To provide a historical perspective on the New Hampshire S. enterica population, we constructed a time-calibrated phylogeny using the core genome alignment. Here, we focused only on the largest sequence cluster (Enteritidis ST 11) which enabled us to obtain sufficient amount of genetic variation to estimate a molecular clock. We observed a slight but significant positive correlation between the dates of isolation and root-to-tip distances (R2 = 0.03 and p = 2.11− 02) (Supplementary Figures 3 and 4), indicating the presence of a clock-like signal. We estimated the time to the most recent common ancestor (tMRCA) of this sequence cluster to be 1965 (95% highest posterior density intervals: 1927–1982) (Fig. 4A). For this sequence cluster, we also estimated the change in the effective population size (Fig. 4B), which is a measure of the rate of change in population composition due to genetic drift [46]. Results indicate that its population size expanded until 1978 after its initial emergence, followed by a population decline until 1990. This sequence cluster has been expanding since then.

Fig. 4
figure 4

Bayesian phylogeny and population dynamics of sequence cluster 1 (Enteritidis ST 11; n = 126 genomes). A Bayesian maximum clade credibility time-calibrated phylogeny based on non-recombining regions of the core genome. Blue bars indicate 95% confidence intervals. B Bayesian skygrowth plot that depicts changes in effective population size over time. Median is represented by a black line and 95% confidence intervals are in blue

Relationship of New Hampshire isolates with the broader United States population

We next sought to place the genetic diversity of the New Hampshire S. enterica isolates within the broader United States population. We used a genome data set consisting of 960 clinical S. enterica isolates from the Pathogen Detection database of the National Center for Biotechnology Information (NCBI) (Supplementary Table 6). These genomes represented 17 other states in the country. In all, this larger dataset consisted of 1354 genomes. We generated a maximum likelihood tree using the alignment of 225,784 single nucleotide polymorphisms (SNPs) from core genes of the entire dataset (Fig. 5). Results showed that the New Hampshire genomes were intermingled with those from other states across the phylogeny, even among very closely related strains. The lack of clustering of isolates according to their state of origin reflects close relationship and widespread mobility of geographically disparate isolates.

Fig. 5
figure 5

Midpoint-rooted maximum likelihood phylogenetic tree of 1354 S. enterica genomes from the United States based on the alignment of 225,784 core SNPs. The scale bar represents the number of nucleotide substitutions per site. The black dots indicate the New Hampshire genomes. Full list of strain names, accession numbers and associated metadata can be found in Supplementary Table 6. The colors in the outer ring of the tree represent the 18 states from where the genomes came from, which also correspond to the colors on the map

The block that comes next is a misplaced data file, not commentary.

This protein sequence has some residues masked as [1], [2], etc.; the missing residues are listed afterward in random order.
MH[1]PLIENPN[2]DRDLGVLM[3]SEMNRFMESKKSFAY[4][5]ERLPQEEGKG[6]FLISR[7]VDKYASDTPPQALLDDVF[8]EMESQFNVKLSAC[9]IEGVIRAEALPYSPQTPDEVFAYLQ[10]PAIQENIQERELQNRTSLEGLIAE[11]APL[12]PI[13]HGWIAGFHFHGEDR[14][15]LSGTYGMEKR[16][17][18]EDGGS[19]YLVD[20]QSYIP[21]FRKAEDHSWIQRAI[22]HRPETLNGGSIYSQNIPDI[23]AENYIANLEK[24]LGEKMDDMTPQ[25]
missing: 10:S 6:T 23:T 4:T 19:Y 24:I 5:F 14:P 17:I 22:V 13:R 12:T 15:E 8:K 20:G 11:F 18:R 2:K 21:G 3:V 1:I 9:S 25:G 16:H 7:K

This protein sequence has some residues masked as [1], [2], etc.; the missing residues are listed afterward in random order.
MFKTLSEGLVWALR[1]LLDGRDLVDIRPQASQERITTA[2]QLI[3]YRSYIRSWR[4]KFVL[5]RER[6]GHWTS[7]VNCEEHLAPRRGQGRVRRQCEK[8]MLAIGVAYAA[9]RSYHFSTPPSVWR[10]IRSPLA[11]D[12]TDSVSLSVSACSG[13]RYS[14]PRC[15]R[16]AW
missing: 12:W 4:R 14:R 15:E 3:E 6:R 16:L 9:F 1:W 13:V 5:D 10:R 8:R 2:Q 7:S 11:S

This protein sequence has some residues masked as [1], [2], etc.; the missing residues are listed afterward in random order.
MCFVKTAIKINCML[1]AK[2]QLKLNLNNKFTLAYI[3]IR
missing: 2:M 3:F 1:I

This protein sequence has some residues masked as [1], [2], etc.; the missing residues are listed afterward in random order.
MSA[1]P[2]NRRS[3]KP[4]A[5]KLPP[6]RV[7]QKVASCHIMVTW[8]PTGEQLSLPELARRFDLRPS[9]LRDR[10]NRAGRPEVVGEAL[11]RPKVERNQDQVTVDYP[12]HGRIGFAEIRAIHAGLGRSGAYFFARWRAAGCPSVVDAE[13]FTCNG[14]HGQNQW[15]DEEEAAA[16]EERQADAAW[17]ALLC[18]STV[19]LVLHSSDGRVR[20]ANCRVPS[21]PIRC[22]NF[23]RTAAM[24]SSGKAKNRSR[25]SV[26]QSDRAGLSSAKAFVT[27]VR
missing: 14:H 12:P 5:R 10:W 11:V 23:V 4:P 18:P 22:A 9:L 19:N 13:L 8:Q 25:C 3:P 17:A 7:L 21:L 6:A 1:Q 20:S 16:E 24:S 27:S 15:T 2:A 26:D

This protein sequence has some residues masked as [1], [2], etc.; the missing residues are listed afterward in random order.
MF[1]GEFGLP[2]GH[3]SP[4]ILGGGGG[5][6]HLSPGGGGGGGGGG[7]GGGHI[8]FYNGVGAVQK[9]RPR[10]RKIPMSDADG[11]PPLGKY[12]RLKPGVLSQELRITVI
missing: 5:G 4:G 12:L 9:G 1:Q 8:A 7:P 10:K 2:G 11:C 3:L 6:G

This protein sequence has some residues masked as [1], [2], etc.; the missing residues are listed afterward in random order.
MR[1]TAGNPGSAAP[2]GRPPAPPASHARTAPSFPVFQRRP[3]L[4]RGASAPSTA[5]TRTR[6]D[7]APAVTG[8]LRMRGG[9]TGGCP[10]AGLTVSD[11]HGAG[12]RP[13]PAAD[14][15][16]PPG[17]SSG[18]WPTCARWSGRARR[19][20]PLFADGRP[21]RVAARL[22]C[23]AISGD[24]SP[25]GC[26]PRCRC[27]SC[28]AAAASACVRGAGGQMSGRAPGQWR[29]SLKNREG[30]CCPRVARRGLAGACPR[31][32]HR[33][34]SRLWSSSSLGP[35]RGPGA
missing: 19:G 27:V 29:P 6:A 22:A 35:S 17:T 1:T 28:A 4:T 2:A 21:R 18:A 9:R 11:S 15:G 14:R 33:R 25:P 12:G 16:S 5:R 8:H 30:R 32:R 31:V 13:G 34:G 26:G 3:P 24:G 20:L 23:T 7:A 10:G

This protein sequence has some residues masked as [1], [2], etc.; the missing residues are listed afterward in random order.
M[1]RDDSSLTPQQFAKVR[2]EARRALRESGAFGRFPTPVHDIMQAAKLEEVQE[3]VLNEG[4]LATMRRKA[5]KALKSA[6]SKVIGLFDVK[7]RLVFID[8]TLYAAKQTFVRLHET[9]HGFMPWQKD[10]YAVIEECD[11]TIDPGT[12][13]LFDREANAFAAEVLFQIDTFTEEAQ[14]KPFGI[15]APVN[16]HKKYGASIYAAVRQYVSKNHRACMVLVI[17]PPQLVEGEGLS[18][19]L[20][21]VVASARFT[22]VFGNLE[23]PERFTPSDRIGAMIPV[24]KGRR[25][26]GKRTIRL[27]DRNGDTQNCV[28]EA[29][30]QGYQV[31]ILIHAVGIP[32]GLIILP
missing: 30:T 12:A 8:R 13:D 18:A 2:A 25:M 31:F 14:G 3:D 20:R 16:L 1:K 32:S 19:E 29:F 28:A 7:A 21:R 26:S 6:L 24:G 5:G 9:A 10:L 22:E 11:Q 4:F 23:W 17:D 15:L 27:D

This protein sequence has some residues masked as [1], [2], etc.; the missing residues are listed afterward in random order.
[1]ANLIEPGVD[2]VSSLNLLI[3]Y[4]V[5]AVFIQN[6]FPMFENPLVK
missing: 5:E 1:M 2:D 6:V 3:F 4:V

Discussion

WGS technology is critical to public health surveillance efforts and responsive food safety measures at the state and local levels. The state of New Hampshire has recently transitioned to WGS and our study presents the initial results of sequencing S. enterica from clinical cases sampled from 2017 to 2020. Here, we also wanted to show that beyond the standard strain-level characterization, we can also infer relevant information about the antimicrobial resistance, population and evolutionary dynamics of the pathogen that will be valuable to understanding foodborne diseases in local communities.

Our study shows that S. enterica isolates harboring multiple resistance genes did not originate from the geographical expansion of a single clone; instead, a variety of resistance determinants in different combinations are carried by multiple phylogenetically distinct lineages. One of these predominant lineages (ST 11 serotype Enteritidis) has been circulating in New Hampshire for more than five decades, with evidence of sustained increase in the population. Hence, the evolution of S. enterica in New Hampshire is shaped mainly by both the long-term co-circulation of the six dominant lineages and the multiple independent acquisitions of resistance genes. These processes can lead to new, emerging lineages that can rapidly spread across the state and beyond over relatively short timeframes. A large suite of rarer genotypes is equally problematic as their population dynamics can change due to alterations in antimicrobial use, food safety practices, land use patterns (e.g., agricultural intensification, changes in animal husbandry), trade, and interactions at the wildlife–livestock–human interface. These rare genotypes also act as an important reservoir of new variants of resistance genes that the more dominant lineages can acquire through horizontal gene transfer [13, 14]. Monitoring of both common and rare genotypes over the long-term and comparison between states can help inform public health and regulatory decision-making actions. As we have shown in this study, additional analyses beyond strain characterization (e.g., time-calibrated phylogeny, effective population size) are important to understand the historical local context of foodborne pathogens and to infer the underlying causes of either persistence or replacement of STs and serotypes over time. Moreover, across the United States, antimicrobial use varies considerably between and within states [15]. Such variation will inevitably influence the selection for certain S. enterica lineages and the prevalence of specific resistance genes. Additionally, the intermingled phylogenetic relationship of genomes from different states means that long-distance dissemination of genotypes with clinically relevant characteristics such as multidrug resistance can rapidly spread beyond state borders. Such WGS analyses are essential in state public health laboratories to provide historical and geographical contexts to understand the origins of locally spreading genotypes.